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Transport app vulnerabilities could have been exploited in the wild

An Intel-owned Israeli transport app was recently shown to have three vulnerabilities that could have led to customer data being stolen by malicious actors.

user icon David Hollingworth
Mon, 14 Aug 2023
Transport app vulnerabilities could have been exploited in the wild
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A security researcher revealed the flaws in the Moovit app, telling TechCrunch that the three vulnerabilities allowed him to access customer information from all over the world.

As well as being able to access addresses, phone numbers, and email details, SafeBreach’s Omer Attias said that he could even take over accounts and even make charges to other people’s credit cards.

The only hint anything was wrong would have been the extra charges on a customer’s credit card.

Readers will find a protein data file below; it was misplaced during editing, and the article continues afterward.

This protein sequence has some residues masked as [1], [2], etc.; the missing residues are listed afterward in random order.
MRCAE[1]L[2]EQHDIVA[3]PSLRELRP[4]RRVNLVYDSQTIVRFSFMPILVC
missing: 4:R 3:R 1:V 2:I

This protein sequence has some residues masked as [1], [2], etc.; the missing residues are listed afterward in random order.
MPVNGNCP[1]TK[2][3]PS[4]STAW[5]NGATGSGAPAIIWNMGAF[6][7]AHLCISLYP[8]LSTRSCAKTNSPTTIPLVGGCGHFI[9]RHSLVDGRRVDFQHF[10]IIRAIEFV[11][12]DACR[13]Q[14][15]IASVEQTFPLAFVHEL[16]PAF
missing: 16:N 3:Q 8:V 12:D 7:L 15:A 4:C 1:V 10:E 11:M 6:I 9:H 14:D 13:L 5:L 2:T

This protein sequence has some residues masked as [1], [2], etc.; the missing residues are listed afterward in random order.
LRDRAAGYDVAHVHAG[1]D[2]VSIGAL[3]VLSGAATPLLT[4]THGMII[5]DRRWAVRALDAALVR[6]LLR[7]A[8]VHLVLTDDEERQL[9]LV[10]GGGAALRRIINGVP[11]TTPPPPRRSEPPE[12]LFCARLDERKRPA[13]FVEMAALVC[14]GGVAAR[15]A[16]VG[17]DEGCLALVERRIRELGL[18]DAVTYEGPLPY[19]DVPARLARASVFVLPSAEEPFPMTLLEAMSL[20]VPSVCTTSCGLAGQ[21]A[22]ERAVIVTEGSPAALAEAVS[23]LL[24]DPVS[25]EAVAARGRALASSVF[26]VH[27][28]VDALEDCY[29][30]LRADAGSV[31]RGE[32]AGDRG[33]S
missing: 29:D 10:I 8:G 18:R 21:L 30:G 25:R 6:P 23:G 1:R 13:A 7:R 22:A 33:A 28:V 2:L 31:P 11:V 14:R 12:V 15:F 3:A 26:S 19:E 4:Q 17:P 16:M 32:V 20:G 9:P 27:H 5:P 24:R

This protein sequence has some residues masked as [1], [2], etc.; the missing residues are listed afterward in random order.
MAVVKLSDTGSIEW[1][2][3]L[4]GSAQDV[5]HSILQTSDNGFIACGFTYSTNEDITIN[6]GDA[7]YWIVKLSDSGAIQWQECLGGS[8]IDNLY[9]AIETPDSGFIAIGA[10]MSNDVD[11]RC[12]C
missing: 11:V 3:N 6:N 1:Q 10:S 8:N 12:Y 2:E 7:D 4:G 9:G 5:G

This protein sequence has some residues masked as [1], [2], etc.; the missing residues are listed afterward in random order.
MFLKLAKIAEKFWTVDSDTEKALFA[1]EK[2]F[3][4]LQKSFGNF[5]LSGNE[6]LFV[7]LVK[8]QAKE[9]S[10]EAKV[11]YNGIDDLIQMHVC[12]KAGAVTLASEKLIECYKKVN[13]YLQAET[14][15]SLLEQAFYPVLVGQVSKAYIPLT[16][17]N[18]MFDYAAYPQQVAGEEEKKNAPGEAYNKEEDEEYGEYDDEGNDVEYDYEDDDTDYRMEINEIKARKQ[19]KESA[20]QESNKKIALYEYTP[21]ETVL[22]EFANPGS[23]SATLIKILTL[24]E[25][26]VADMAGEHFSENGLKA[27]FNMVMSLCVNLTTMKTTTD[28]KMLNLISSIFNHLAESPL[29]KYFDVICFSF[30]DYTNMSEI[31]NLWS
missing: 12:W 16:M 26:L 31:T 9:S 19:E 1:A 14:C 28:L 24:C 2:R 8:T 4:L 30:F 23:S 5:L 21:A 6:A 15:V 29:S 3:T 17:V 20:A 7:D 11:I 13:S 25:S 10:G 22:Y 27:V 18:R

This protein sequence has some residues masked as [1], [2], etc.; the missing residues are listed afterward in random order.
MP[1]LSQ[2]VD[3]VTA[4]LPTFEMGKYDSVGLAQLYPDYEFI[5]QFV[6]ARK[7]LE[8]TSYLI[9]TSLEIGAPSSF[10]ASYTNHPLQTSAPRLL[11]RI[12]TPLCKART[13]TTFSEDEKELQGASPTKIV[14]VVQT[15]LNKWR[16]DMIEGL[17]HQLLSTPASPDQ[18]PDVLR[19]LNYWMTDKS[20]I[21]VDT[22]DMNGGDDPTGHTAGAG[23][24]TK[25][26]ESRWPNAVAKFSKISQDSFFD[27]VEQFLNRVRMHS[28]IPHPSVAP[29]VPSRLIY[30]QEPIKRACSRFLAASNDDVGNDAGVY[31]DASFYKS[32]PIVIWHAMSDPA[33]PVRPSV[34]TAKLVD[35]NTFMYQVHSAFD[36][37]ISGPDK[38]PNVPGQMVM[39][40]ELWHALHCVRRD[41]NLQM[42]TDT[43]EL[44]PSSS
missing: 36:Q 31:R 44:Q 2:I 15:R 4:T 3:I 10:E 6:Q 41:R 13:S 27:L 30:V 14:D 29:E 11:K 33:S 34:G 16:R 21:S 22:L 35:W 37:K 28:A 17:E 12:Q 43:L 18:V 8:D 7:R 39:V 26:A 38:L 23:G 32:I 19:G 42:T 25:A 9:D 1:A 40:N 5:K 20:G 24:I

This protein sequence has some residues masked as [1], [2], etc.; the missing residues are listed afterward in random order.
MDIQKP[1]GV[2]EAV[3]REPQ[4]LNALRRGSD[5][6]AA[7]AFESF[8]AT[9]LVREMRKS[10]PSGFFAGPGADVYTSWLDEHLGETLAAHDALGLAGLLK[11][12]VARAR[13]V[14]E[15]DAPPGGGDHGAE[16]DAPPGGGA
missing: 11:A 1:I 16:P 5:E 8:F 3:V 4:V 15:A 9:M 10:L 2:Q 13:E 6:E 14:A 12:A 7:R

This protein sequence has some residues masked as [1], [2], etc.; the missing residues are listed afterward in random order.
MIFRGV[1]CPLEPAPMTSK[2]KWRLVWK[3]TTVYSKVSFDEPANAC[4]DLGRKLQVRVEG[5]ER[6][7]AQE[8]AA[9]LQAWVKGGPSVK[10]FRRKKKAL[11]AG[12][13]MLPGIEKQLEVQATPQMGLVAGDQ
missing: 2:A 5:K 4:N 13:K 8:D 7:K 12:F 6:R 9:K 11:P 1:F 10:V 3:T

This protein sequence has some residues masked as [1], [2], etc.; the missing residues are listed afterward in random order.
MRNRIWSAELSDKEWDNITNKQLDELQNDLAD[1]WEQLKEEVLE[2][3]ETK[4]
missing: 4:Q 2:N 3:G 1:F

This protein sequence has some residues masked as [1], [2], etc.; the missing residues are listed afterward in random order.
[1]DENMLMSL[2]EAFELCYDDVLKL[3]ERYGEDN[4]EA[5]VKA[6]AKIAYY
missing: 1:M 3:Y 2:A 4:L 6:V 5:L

“We can fully impersonate accounts, without disconnecting them. It’s crazy; we actually have the ability to perform all the operations on behalf of different accounts, including ordering train tickets,” Attias told TechCrunch while presenting at the recent DEF CON hacking conference in Las Vegas. “And additionally, we can access all of their personal information.”

Attias only tested his access from Israel, but he is certain the exploit chain would allow malicious access in cities worldwide.

“Moovit was aware of and rectifying the issue when it was reported, and took immediate steps to finish correcting the issue,” a Moovit spokesperson told TechCrunch. “The vulnerabilities have long since been fixed, and no customer action is required. It’s important to note that no bad actors took advantage of these issues to access customer data. Additionally, no credit card information was exposed as Moovit and Moovit-Pango do not keep credit card information on file.”

Intel acquired Moovit in 2020 for an impressive US$900 million. The app lets users browse routes and public transport information, as well as purchase tickets. Moovit has 1.7 billion customers.

David Hollingworth

David Hollingworth

David Hollingworth has been writing about technology for over 20 years, and has worked for a range of print and online titles in his career. He is enjoying getting to grips with cyber security, especially when it lets him talk about Lego.

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